The small ice caps of Mont Blanc and the Dôme du Goûter are not melting, or at least, not yet. This is what CNRS researchers1 have announced in the Journal of Geophysical Research. At very high altitudes (above 4200 meters), the accumulation of snow and ice has varied very little since the beginning of the 20th century. But if summer temperatures increase by a few degrees during the 21st century, the melt could become more marked, and could affect the "permanent" ice fields.
Alpine glaciers, which are mainly at an altitude between 2000 and 4000 meters, shrank considerably during the 20th century and particularly during the past twenty years, losing an average of 1 to 1.5 kilometers in length. However, the situation is different above 4200 meters.
At the altitude of the Dôme du Goûter (4300 m) or the summit of Mont Blanc (4810 m), all precipitation is solid, falling as snow. The ice fields melt very little, and only in extreme conditions such as the 2003 heatwave. Variations in the mass of glaciers only depend on the accumulation of snow and the downward flow of the glacier, as the ice is deformed under its own weight.
In order to study these mass balance fluctuations, the research team measured the rate of accumulation of snow on the Dôme du Goûter since 1993, and the thickness and flow rate of the glacier. They also used meteorological data from Chamonix, from 1923 to the present day, to calculate the rate of accumulation of ice during the 20th century. Or, more precisely, they used data on the precipitation in Chamonix, altitude 1036 meters, to extrapolate for quantities of snow fallen on the glacier, and so to calculate the mass balance.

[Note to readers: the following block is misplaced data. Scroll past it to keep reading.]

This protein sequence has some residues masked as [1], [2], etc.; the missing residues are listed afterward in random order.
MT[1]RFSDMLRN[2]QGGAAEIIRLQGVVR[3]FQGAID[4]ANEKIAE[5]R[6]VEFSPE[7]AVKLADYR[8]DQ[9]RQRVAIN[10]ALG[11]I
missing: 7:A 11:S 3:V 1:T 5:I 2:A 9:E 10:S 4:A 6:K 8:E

Based on this data, the glaciologists have shown that at these very high altitudes, the ice mass balance has remained almost constant over the last 100 years. They have also used old topographical maps to show that the thickness of these small ice caps on Mont Blanc and the nearby Dôme du Goûter has only changed by a few meters from 1905 to 2005. By comparison, at a lower altitude (1800 meters), the thickness of the Mer de Glace has decreased by 120 meters over the same period.
So the Mont Blanc and Dôme du Goûter ice fields have not yet been affected by climate change. However, during exceptional climatic events like the 2003 heatwave, positive temperatures caused some of the surface ice to melt. If episodes like this were to occur more often, this partial melting would no longer be negligible, and would have a significant effect on the ice mass. So there is no guarantee that "permanent" ice fields will stay that way in the future.
Figure 1 – Researchers from the Glaciology Laboratory taking an ice core sample on top of Mont Blanc, in 2005. © C. Vincent, CNRS 2007. (This photos is available from the CNRS photo library, +33 (0)1 45 07 57 90, firstname.lastname@example.org)
Very high-elevation Mont Blanc glaciated areas not affected by the 20th Century climate change, C. Vincent, E. Le Meur, D. Six, M. Funk, M. Hoelzle and S. Preunkert, Journal of Geophysical Research, May 2007.Vol 112, D10.
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